Evolution Debate in Missouri (1-04-05)
On December 1, 2004, House Bill 35 was introduced in the Missouri
House of Representatives. (Although the legislature is not in session
until January 5, 2005, in Missouri it is possible to "prefile"
bills and resolutions in order to expedite legislation.) HB 35 would
"All biology textbooks sold to the public schools of the state
of Missouri shall have one or more chapters containing a critical
analysis of origins. The chapters shall convey the distinction between
data and testable theories of science and philosophical claims that
are made in the name of science. Where topics are taught that may
generate controversy, such as biological evolution, the curriculum
should help students to understand the full range of scientific views
that exist, why such topics may generate controversy, and how scientific
discoveries can profoundly affect society."
For the text of HB 35 as introduced, visit: http://www.house.state.mo.us/bills051/biltxt/intro/HB0035I.htm.
On February 12, 2004 more than 250 Missouri scientists and educators released a statement opposing proposed legislation that would require equal time spent teaching evolution and intelligent design. The statement refers to intelligent design as "non-science" and explains what makes something a scientific argument. The statement says that since intelligent design cannot be tested scientifically, nor has it contributed to science, it has no place in public school science classes. The bill has yet moved out of the education committee. (2/25/04)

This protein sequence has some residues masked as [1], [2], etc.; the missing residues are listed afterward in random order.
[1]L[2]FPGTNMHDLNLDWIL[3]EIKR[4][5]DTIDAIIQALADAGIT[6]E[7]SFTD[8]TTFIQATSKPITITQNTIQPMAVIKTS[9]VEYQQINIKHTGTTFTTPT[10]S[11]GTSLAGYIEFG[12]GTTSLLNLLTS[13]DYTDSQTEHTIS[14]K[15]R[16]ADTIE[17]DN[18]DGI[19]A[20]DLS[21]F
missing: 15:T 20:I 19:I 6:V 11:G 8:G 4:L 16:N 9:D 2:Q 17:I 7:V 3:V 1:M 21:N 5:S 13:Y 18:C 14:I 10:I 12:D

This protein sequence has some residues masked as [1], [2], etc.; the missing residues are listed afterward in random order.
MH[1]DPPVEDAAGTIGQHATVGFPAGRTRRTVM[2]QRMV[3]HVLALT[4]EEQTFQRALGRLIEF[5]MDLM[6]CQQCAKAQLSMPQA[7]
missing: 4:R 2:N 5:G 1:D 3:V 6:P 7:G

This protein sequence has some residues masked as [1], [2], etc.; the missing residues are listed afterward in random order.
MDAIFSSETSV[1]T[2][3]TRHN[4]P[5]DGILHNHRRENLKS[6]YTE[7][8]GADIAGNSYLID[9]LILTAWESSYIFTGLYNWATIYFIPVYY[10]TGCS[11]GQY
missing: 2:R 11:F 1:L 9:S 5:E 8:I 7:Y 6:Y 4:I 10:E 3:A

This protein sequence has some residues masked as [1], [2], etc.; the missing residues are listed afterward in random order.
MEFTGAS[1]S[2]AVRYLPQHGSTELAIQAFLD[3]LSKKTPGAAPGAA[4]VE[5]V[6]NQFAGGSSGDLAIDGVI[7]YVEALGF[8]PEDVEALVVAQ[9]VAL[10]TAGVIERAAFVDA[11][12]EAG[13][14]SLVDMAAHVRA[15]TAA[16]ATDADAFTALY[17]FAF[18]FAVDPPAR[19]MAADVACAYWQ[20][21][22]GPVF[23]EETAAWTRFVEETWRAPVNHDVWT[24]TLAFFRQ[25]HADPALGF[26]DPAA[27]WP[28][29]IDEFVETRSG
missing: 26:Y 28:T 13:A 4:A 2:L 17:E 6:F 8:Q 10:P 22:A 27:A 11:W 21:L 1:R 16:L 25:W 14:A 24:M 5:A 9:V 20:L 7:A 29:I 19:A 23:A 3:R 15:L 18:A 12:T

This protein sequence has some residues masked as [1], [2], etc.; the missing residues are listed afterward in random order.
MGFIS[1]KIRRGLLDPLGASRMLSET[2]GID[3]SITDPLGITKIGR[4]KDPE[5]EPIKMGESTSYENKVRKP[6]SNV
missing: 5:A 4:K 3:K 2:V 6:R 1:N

A new bill concerning science standards in public schools, House Bill 911, was submitted to the Missouri House of Representatives on December 19th and was sponsored by state Rep. Robert Wayne Cooper, M.D. and six other Republicans. The bill, now under consideration by the Education Committee, states that both "biological evolution" and "biological intelligent design" would be given equal consideration in the Missouri public elementary and secondary schools.
In the bill, "biological evolution" is defined as "a theory of the origin of life and it's ascent by naturalistic means." The term "biological intelligent design" is defined as "a hypothesis that the complex form and function of all species on earth are the result of intelligence." The bill would require public schools to spend an equal amount of time discussing both concepts and that course textbooks contain approximately equal number of pages teaching each viewpoint. The textbooks would start to be implemented in 2006 and be mandatory by 2016. According to the bill, a committee would be appointed containing at least five people who support "biological intelligent design" and would write supplemental curricula for the interim until the textbooks are implimented.
The Kansas City Star reported on January 9th that Cooper figures the bill has a 50-50 chance of getting out of committee and onto the House floor. "Our objective is to improve science instruction and make textbooks more accurate," said Cooper. He elaborated further that passage of the seven-page bill would create academic freedom and allow discussion. (1/9/04)
Sources: American Institute of Biological Sciences, Kansas City Star, Missouri General Assembly, bill text.
Background section includes material from AGI's Update on State Challenges to the Teaching of Evolution for the 106th Congress.
Contributed by Gayle Levy, AAPG/AGI 2004 Spring Semester Intern and Emily M. Lehr, AGI Government Affairs Program.
Please send any comments or requests for information to AGI Government Affairs Program.
Last updated on January 4, 2005.